Visa and Mastercard have historically dominated the global card ecosystem, and today, alongside China's Union Pay, they account for the lion's share of global card payment volume.
But the global card networks aren't the only game in town.
In various markets across the globe, you'll find domestic card schemes playing alongside these global giants. These include Cartes Bancaires in France, Dankort in Denmark, mada in the Kingdom of Saudi Arabia, and eftpos in Australia, to name just a few. Often, these payment methods also carry Visa and Mastercard badges, giving rise to the concept of the co-badged card.
In Europe, regulations outline how merchants should accept customer payments using co-badged cards. And, importantly, these regulations are now beginning to be enforced.
In this blog, we'll explore the concept of co-badged cards, how Regulation (EU) 2015/751 impacts merchants accepting payments from co-badged cards, and how we enable businesses to meet these requirements with minimal effort.
Merchants operating in Europe must give their customers a choice over which card network they use to process their payments when using a co-badged card.
Depending on the steps merchants take to achieve compliance, the rules could negatively impact customer conversion and payment success at checkout.
Primer’s updated Universal Checkout makes it easy for merchants to comply with these rules while providing customers with a first-class payment experience.
As we just mentioned, a co-badged card is a debit or credit card issued by a bank that carries the logo of a global card network, like Visa and Mastercard, and a domestic card scheme, like Dankort in Denmark.
Delving into Dankort as a case study, it was introduced in 1983 and has since become integral to card payments in Denmark. The Danish government oversees the Dankort network, regulating the network so it provides low transaction fees. As is the case for most local card schemes, this makes it cheaper for merchants to accept payments and consequently lowers consumer prices.
Is a co-badged card the same as a co-branded card?
No. Although the terms are often confused. As we’ve just covered, a co-badged card is a debit or credit card that carries the logo of a global card network and a domestic card scheme. On the other hand, a co-branded card describes cards with at least one card brand or network paired with at least one non-financial brand. These cards are usually used for loyalty and reward programs.
Some of the most popular co-branded cards are:
Prime Visa from Amazon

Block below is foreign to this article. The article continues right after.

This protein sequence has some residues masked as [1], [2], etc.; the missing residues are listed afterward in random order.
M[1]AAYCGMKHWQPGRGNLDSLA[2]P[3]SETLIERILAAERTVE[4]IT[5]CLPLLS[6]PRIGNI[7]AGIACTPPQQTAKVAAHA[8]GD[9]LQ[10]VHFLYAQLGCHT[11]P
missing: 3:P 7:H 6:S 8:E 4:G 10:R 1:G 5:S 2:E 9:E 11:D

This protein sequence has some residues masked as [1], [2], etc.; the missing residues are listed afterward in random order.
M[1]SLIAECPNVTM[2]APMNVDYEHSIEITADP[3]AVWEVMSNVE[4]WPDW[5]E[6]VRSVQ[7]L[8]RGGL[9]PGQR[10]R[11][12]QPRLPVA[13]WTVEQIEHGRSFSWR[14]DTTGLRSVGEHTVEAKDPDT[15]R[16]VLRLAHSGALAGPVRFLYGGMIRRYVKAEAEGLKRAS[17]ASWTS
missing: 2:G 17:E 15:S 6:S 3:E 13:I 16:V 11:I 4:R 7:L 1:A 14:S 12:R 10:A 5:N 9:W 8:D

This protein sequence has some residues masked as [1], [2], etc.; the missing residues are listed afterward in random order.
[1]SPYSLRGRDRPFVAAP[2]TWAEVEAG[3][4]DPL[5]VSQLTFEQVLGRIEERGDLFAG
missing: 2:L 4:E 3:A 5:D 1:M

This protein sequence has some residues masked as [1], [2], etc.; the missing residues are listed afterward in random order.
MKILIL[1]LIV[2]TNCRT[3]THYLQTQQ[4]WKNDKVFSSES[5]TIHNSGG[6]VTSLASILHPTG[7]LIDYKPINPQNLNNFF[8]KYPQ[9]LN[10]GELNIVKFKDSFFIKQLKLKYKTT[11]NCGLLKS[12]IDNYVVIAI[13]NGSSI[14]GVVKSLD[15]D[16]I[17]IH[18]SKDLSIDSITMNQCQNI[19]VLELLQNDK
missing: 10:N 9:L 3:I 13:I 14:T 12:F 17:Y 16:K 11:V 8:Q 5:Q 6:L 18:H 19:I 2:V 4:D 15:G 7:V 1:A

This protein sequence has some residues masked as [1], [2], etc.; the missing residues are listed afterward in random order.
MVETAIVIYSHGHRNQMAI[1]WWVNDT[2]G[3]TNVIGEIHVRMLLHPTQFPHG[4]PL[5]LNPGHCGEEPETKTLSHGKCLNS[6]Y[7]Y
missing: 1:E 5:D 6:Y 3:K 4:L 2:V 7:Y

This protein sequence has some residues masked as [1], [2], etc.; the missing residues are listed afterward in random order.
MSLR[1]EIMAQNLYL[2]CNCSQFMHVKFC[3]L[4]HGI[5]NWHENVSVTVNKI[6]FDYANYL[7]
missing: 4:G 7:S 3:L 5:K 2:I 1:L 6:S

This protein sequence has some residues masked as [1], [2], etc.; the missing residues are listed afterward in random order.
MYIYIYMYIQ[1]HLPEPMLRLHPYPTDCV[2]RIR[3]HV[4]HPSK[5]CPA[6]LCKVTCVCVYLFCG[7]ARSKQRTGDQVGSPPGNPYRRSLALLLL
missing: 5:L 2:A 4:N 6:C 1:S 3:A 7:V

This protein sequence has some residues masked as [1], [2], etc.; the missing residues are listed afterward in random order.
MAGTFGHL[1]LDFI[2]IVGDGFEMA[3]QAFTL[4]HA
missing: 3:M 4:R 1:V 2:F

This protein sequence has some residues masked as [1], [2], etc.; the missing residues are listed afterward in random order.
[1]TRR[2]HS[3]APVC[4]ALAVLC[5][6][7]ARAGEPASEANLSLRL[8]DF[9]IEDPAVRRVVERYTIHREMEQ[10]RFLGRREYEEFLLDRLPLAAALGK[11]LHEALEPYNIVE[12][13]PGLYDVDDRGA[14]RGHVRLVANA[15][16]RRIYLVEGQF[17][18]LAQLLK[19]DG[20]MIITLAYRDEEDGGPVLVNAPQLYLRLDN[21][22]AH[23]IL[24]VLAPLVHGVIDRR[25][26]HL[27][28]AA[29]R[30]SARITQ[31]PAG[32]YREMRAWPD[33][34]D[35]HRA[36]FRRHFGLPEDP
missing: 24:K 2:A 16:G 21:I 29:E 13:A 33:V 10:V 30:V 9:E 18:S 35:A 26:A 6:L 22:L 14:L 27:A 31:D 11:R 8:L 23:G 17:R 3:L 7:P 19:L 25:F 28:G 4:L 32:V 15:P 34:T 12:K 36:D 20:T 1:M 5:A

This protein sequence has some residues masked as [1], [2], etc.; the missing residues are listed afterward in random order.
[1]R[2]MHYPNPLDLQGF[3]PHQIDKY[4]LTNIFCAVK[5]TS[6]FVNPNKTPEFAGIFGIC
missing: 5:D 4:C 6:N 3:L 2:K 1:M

Disney World Premier Visa Card
British Airways American Express Credit Card
Costco Anywhere Visa Cards
Most Dankort cards also carry the Visa logo. This dual badging serves various purposes.
Firstly, it allows Danish consumers to use their cards internationally using the Visa network. It also gives customers a choice when making a payment. For instance, Visa offers superior customer protection mechanisms compared to Dankort. As a result, individuals may use the Visa network over Dankort when buying an airline ticket or high-value item.
This landscape isn’t unique to Denmark; the same is true in other markets, such as France, where around 95% of cards are co-badged with Cartes Bancaires and one of the global card networks. However, it’s worth noting that French consumers are typically much less savvy about the different characteristics of each card network.
The global card networks have built the rails that power international commerce and are highly regarded by consumers. But not everyone takes such a favorable view. Payments are increasingly becoming a political football, with legislators concerned about the power consolidated by two American and one Chinese companies.
These fears are giving rise to more countries launching their card schemes, as is the case in Indonesia. Simultaneously, lawmakers are proactively introducing regulations to ensure a level playing field. They aim to guarantee fair competition when domestic card networks coexist with global counterparts, allowing consumers to choose their preferred payment scheme.
Europe, in particular, has taken a proactive stance through Regulation (EU) 2015/751, a comprehensive set of rules affecting online payments. Notably, two articles within this regulation directly impact the acceptance of co-badged cards: Article 8 and Article 10.